Green-living squatters: Revolution in Surbiton

A community has taken up residence on an island in the Thames – and the locals are far from amused. Cahal Milmo reports

Alice-Azania Jarvis: ‘The baliffs are after me - I’m not opening the door to anyone

Bailiffs. No one likes them but, these days, they’re laughing all the way to the bank. I had my first run-in with one last week. For the moment, at least, they’ve been called off my case (a victory for common man, I like |to think) – but, my goodness, they were nasty.

Where February is the new September

Courses beginning in winter offer part-time students and others greater flexibility

Kingston upon Thames

Secondary School Tables 2009

Crime falls in knife crackdown areas

Stabbings fell in areas targeted by a police crackdown on knife crime, Home Office figures revealed today.

News
A 1930 image of the Karl Albrecht Spiritousen and Lebensmittel shop, Essen. The shop was opened by Karl and Theo Albrecht’s mother; the brothers later founded Aldi
people
Arts and Entertainment
Standing the test of time: Michael J Fox and Christopher Lloyd in 'Back to the Future'
filmA cult movie event aims to immerse audiences of 80,000 in ‘Back to the Future’. But has it lost its magic?
Sport
Louis van Gaal watches over Nani
transfers
Arts and Entertainment
Flora Spencer-Longhurst as Lavinia, William Houston as Titus Andronicus and Dyfan Dwyfor as Lucius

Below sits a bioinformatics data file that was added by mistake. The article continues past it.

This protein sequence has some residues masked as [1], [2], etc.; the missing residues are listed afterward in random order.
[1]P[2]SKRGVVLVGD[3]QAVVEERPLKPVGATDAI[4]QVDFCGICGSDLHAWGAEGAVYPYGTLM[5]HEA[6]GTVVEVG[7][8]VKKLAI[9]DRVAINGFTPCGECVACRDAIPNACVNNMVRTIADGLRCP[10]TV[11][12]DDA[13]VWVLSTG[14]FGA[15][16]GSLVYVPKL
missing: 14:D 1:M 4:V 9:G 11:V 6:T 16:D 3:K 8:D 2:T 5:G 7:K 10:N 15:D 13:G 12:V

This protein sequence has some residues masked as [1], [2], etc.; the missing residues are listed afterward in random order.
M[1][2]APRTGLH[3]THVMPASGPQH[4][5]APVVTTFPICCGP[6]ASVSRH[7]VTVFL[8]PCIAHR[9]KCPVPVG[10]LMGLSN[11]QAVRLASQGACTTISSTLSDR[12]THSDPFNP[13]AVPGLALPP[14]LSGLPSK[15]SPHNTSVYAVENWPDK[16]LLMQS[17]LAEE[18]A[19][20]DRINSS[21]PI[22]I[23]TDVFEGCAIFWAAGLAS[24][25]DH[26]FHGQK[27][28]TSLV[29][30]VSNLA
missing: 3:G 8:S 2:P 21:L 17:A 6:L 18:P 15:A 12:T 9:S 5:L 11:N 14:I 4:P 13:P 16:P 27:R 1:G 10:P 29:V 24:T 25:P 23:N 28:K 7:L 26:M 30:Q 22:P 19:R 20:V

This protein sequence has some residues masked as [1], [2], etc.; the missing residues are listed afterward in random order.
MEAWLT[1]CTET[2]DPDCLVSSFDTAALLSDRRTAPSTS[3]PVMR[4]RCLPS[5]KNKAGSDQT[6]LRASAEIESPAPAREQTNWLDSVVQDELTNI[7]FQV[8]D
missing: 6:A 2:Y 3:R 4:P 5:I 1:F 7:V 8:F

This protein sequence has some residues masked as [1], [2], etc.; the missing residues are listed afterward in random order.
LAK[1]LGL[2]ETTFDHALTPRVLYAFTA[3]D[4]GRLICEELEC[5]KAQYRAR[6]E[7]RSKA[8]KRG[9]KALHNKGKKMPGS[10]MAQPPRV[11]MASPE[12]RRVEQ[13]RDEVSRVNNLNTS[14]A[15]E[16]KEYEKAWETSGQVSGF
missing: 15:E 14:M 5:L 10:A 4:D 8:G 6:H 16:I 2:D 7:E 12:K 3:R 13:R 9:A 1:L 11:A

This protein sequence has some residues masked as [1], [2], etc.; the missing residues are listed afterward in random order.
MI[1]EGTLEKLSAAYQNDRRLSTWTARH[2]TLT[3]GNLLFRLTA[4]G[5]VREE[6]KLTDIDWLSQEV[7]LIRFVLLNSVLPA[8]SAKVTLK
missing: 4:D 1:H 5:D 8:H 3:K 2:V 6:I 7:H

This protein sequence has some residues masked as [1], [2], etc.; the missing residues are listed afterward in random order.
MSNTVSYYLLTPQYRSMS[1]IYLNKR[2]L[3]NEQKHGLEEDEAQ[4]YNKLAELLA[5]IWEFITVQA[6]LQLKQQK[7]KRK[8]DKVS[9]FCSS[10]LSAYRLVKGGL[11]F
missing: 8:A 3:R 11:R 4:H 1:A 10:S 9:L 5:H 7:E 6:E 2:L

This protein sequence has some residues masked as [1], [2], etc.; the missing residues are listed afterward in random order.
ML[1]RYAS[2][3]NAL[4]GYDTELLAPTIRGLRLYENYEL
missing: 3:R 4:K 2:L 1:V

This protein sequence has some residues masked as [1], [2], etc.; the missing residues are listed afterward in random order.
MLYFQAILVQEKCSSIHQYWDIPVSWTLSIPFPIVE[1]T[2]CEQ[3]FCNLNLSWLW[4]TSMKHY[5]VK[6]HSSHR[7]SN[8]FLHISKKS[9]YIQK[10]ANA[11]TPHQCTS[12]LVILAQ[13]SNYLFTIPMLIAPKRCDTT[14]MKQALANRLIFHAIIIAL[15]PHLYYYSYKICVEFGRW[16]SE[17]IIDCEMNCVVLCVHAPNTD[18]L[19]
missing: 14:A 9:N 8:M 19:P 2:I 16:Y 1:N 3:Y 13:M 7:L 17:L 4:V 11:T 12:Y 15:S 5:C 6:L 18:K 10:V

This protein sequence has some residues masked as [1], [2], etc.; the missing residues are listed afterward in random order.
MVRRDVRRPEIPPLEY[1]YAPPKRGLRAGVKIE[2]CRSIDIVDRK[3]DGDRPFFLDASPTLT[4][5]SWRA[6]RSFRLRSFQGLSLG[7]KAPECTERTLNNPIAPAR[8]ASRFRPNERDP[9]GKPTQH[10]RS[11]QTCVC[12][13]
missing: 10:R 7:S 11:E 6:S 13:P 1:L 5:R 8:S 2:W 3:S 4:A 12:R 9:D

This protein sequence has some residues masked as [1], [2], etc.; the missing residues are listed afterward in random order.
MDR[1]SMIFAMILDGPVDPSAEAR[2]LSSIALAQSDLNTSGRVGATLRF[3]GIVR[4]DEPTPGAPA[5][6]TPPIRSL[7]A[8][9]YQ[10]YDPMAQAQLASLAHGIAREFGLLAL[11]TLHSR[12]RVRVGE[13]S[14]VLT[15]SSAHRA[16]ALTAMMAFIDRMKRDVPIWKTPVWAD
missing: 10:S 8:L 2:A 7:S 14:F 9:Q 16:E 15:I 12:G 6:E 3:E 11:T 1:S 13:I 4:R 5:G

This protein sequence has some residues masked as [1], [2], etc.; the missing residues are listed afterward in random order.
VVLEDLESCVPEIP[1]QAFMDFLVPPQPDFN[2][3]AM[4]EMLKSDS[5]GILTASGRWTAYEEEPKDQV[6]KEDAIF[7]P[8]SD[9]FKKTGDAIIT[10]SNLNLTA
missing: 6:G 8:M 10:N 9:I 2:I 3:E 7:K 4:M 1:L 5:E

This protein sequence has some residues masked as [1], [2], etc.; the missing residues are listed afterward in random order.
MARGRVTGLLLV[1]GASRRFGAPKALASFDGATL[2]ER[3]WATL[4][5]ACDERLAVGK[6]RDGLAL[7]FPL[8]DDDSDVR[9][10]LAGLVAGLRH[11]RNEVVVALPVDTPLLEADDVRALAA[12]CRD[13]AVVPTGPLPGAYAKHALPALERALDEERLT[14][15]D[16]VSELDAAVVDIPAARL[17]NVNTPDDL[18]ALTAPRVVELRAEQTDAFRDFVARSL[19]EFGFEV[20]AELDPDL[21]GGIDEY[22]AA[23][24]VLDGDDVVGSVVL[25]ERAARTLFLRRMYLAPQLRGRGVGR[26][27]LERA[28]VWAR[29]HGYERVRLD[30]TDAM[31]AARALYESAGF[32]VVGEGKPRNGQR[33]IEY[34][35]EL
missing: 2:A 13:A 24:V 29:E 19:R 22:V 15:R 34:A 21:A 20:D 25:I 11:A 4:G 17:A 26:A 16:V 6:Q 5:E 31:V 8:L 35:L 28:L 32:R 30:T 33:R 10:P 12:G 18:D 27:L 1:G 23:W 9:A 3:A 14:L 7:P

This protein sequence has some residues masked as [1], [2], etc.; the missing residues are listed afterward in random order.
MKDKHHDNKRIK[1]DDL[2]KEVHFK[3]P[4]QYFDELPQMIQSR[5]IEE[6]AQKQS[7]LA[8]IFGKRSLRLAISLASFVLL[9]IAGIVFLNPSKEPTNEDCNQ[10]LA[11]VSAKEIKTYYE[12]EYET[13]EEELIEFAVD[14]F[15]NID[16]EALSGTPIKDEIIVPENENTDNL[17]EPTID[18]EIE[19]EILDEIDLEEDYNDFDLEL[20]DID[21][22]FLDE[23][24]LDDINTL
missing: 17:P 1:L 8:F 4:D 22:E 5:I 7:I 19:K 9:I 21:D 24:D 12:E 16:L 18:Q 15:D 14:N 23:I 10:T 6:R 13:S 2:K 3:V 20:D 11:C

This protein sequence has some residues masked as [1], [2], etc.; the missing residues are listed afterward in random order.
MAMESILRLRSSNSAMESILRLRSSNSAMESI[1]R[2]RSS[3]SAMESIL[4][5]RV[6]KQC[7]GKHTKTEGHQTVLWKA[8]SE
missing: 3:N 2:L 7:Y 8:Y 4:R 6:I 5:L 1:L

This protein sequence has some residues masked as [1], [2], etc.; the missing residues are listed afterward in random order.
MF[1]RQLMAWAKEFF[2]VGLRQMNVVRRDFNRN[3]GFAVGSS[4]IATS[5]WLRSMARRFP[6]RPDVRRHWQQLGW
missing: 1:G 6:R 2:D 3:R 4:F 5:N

theatreThe Shakespeare play that proved too much for more than 100 people
News
exclusivePunk icon Viv Albertine on Sid Vicious, complacent white men, and why free love led to rape
Sport
New Real Madrid signing James Rodríguez with club president Florentino Perez
transfersColombian World Cup star completes £63m move to Spain
Arts and Entertainment
Stir crazy: Noel Fielding in 'Luxury Comedy 2: Tales from Painted Hawaii'
comedyAs ‘Luxury Comedy’ returns, Noel Fielding on why mainstream success scares him and what the future holds for 'The Boosh'
Life and Style
Flow chart: Karl Landsteiner discovered blood types in 1900, yet scientists have still not come up with an explanation for their existence
lifeAll of us have one. Yet even now, it’s a matter of debate what they’re for
Arts and Entertainment
'Weird Al' Yankovic, or Alfred Matthew, at the 2014 Los Angeles Film Festival Screening of
musicHis latest video is an ode to good grammar. But what do our experts think he’s missed out?
Travel
Hotel Tour d’Auvergne in Paris launches pay-what-you-want
travelIt seems fraught with financial risk, but the policy has its benefits
Career Services

Day In a Page

Burgundy, the River Rhone & Provence – MS Swiss Corona - seven nights from £999pp
Lake Maggiore, Orta and the Matterhorn – seven nights from £899pp
Sicily – seven nights from £939pp
Pompeii, Capri and the Bay of Naples - seven nights from £799pp
Istanbul Ephesus & Troy – six nights from £859pp
Mary Rose – two nights from £319pp
Noel Fielding's 'Luxury Comedy': A land of the outright bizarre

Noel Fielding's 'Luxury Comedy'

A land of the outright bizarre
What are the worst 'Word Crimes'?

What are the worst 'Word Crimes'?

‘Weird Al’ Yankovic's latest video is an ode to good grammar. But what do The Independent’s experts think he’s missed out?